Hamdi Malik is an Associate Fellow with the Washington Institute, specializing in Shia militias. He earned his doctorate at the school of social, political and global studies, Keele University. He is a co-founder of the Militia Spotlight platform, which offers in-depth analysis of developments related to the Iranian-backed militias in Iraq and Syria. He is the coauthor of the Institute's 2020 study "Honored, Not Contained: The Future of Iraq’s Popular Mobilization Forces."
Recent moves by the senior PMF commander are seemingly aimed at sowing divisions among four key militias that do not answer to the so-called "resistance."
On January 10, Sabereen News and a few other muqawama (resistance) social media accounts posted a clip showing fighters gathering in an empty space in the city of Karbala and lining up to receive a few items. The footage identified the fighters as members of al-Abbas Combat Division (Firqat al-Abbas al-Qitaliyah, or FAQ), a unit affiliated with Grand Ayatollah Alial-Sistani and forming the 26th Brigade of Iraq's Popular Mobilization Forces (PMF). Sabereen’s post read: “[Members] of group C of the mujahedin join [their] duty, demanding their rights [which were] usurped by Maytham al-Zaidi, Brigade (26) of the [PMF]. They continue their strike until their demand to dismiss al-Zaidi is met” (Figure 1).
The fighters in this breakaway contingent are also shown listening to remarks by Abu Ali al-Ashtar, the brigade’s former intelligence chief who mounted a challenge against FAQ leader Zaidi on December 13 (Figure 2). Ashtar accused Zaidi of stealing salaries from fighters; Zaidi has denied the accusations and stated that all the accounts are transparent.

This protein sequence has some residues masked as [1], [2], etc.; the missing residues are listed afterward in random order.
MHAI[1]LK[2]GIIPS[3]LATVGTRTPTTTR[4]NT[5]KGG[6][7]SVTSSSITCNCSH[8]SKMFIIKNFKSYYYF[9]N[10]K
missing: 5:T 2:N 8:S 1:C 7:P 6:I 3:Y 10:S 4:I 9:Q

Far from seeking actual financial transparency, however, the Sabereen video seems more like an effort to dismantle the Atabat, the four "shrine units" that have long refused to kowtow to the orders of the Iran-backed muqawama militias that dominate the PMF. By targeting these units, Kataib Hezbollah (KH) commander Abu Fadak seeks to consolidate his power and make sure that all PMF brigades answer to him.
The day the strike started, Ashtar addressed the PMF Commission and its chief of staff, Abu Fadak, in a video widely circulated on muqawama social media. In it, he demanded that Zaidi be dismissed.
This is an old strategy that Iran-backed militias have previously used to undermine any PMF brigade elements not aligned with Tehran. In 2016, Abu Fadak's predecessor, the late Abu Mahdi al-Muhandis, supported a rebellion inside the Atabat unit Firqat al-Imam Ali al-Qitaliyah, a move that prompted the brigade's secretary-general to demand that Muhandis be dismissed. Muhandis had made sure to cut the salaries of any brigade members who refused to defect, prompting unit leader Abbas Abu Tbeekh to accuse him of “usurpation.”
In the current strike, Abu Fadak and muqawama militias such as KH and Asaib Ahl al-Haq (AAH) have supported the breakaway faction. The space where the defectors continue to protest is protected and allocated by the PMF. The shipping containers in the video—which are being used illegally as PMF offices—were also provided by Abu Fadak and supporting militias. A sign on one of the containers reads "Hamlt Ikhwat Zainab" (Zainab’s brothers’ campaign) (Figure 3). Ikhwat Zainab is a name that AAH fighters often call themselves due to their role in protecting the shrine of Imam Hussein’s sister, Zainab, in Syria.
Thus far, the strike has not gained traction in Iraqi mainstream media. Yet muqawama social media accounts are reporting heavily on the issue as a way of supporting the breakaway contingent and encouraging further dissension.